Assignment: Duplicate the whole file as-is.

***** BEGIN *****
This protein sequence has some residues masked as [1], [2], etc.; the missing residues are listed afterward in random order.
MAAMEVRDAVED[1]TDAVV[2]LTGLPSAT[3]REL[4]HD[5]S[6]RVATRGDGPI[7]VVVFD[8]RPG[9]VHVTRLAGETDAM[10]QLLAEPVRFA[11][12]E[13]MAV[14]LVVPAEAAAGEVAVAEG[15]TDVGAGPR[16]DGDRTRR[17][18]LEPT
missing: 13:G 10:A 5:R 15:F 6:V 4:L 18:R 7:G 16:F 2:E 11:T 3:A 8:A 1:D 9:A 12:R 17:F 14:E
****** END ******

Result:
This protein sequence has some residues masked as [1], [2], etc.; the missing residues are listed afterward in random order.
MAAMEVRDAVED[1]TDAVV[2]LTGLPSAT[3]REL[4]HD[5]S[6]RVATRGDGPI[7]VVVFD[8]RPG[9]VHVTRLAGETDAM[10]QLLAEPVRFA[11][12]E[13]MAV[14]LVVPAEAAAGEVAVAEG[15]TDVGAGPR[16]DGDRTRR[17][18]LEPT
missing: 13:G 10:A 5:R 15:F 6:V 4:L 18:R 7:G 16:F 2:E 11:T 3:A 8:A 1:D 9:A 12:R 17:F 14:E